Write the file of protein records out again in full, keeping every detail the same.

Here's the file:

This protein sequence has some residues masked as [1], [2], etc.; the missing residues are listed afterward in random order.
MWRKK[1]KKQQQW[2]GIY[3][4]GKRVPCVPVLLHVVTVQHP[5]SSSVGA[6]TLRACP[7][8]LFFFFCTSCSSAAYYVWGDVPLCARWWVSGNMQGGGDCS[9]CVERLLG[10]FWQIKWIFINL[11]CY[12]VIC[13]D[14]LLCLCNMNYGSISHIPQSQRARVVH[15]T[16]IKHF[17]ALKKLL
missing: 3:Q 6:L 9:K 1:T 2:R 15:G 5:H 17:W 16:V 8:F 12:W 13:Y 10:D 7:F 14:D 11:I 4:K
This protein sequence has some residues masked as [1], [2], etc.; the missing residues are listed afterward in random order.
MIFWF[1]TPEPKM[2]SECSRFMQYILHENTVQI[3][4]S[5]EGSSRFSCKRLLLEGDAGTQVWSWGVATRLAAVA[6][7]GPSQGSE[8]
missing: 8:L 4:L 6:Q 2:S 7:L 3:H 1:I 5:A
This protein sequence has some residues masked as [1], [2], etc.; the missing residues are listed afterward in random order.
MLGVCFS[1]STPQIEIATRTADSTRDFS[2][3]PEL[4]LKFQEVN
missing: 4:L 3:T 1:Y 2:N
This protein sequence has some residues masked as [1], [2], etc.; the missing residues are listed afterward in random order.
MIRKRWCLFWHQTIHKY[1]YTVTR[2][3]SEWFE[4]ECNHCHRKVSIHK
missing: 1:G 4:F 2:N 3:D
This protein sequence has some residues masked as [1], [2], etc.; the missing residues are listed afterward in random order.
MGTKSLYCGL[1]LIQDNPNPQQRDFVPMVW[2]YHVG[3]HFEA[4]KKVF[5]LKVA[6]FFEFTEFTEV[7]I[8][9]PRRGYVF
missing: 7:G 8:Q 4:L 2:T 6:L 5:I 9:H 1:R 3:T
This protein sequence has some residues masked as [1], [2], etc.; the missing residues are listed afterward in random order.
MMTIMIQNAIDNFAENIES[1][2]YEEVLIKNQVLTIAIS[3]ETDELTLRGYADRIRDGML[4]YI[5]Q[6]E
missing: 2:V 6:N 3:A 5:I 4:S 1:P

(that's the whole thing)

This protein sequence has some residues masked as [1], [2], etc.; the missing residues are listed afterward in random order.
MWRKK[1]KKQQQW[2]GIY[3][4]GKRVPCVPVLLHVVTVQHP[5]SSSVGA[6]TLRACP[7][8]LFFFFCTSCSSAAYYVWGDVPLCARWWVSGNMQGGGDCS[9]CVERLLG[10]FWQIKWIFINL[11]CY[12]VIC[13]D[14]LLCLCNMNYGSISHIPQSQRARVVH[15]T[16]IKHF[17]ALKKLL
missing: 3:Q 6:L 9:K 1:T 2:R 15:G 5:H 17:W 16:V 8:F 12:W 13:Y 10:D 7:F 14:D 11:I 4:K
This protein sequence has some residues masked as [1], [2], etc.; the missing residues are listed afterward in random order.
MIFWF[1]TPEPKM[2]SECSRFMQYILHENTVQI[3][4]S[5]EGSSRFSCKRLLLEGDAGTQVWSWGVATRLAAVA[6][7]GPSQGSE[8]
missing: 8:L 4:L 6:Q 2:S 7:L 3:H 1:I 5:A
This protein sequence has some residues masked as [1], [2], etc.; the missing residues are listed afterward in random order.
MLGVCFS[1]STPQIEIATRTADSTRDFS[2][3]PEL[4]LKFQEVN
missing: 4:L 3:T 1:Y 2:N
This protein sequence has some residues masked as [1], [2], etc.; the missing residues are listed afterward in random order.
MIRKRWCLFWHQTIHKY[1]YTVTR[2][3]SEWFE[4]ECNHCHRKVSIHK
missing: 1:G 4:F 2:N 3:D
This protein sequence has some residues masked as [1], [2], etc.; the missing residues are listed afterward in random order.
MGTKSLYCGL[1]LIQDNPNPQQRDFVPMVW[2]YHVG[3]HFEA[4]KKVF[5]LKVA[6]FFEFTEFTEV[7]I[8][9]PRRGYVF
missing: 7:G 8:Q 4:L 2:T 6:L 5:I 9:H 1:R 3:T
This protein sequence has some residues masked as [1], [2], etc.; the missing residues are listed afterward in random order.
MMTIMIQNAIDNFAENIES[1][2]YEEVLIKNQVLTIAIS[3]ETDELTLRGYADRIRDGML[4]YI[5]Q[6]E
missing: 2:V 6:N 3:A 5:I 4:S 1:P